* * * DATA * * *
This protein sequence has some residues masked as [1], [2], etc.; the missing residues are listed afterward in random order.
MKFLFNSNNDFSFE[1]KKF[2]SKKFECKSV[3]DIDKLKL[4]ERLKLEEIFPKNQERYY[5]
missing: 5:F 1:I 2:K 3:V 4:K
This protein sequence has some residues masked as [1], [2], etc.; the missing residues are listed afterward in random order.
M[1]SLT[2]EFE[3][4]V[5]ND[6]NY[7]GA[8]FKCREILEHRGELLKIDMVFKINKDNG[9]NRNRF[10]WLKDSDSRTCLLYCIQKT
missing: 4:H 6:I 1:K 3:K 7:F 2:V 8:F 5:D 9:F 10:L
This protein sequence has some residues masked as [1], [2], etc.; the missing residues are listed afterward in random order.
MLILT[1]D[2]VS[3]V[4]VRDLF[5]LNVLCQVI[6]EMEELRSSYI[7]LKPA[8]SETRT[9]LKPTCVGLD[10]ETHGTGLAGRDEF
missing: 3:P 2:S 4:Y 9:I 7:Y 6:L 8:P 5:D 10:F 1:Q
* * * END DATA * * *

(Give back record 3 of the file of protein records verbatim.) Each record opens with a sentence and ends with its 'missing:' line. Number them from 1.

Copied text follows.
This protein sequence has some residues masked as [1], [2], etc.; the missing residues are listed afterward in random order.
MLILT[1]D[2]VS[3]V[4]VRDLF[5]LNVLCQVI[6]EMEELRSSYI[7]LKPA[8]SETRT[9]LKPTCVGLD[10]ETHGTGLAGRDEF
missing: 3:P 2:S 4:Y 9:I 7:Y 6:L 8:P 5:D 10:F 1:Q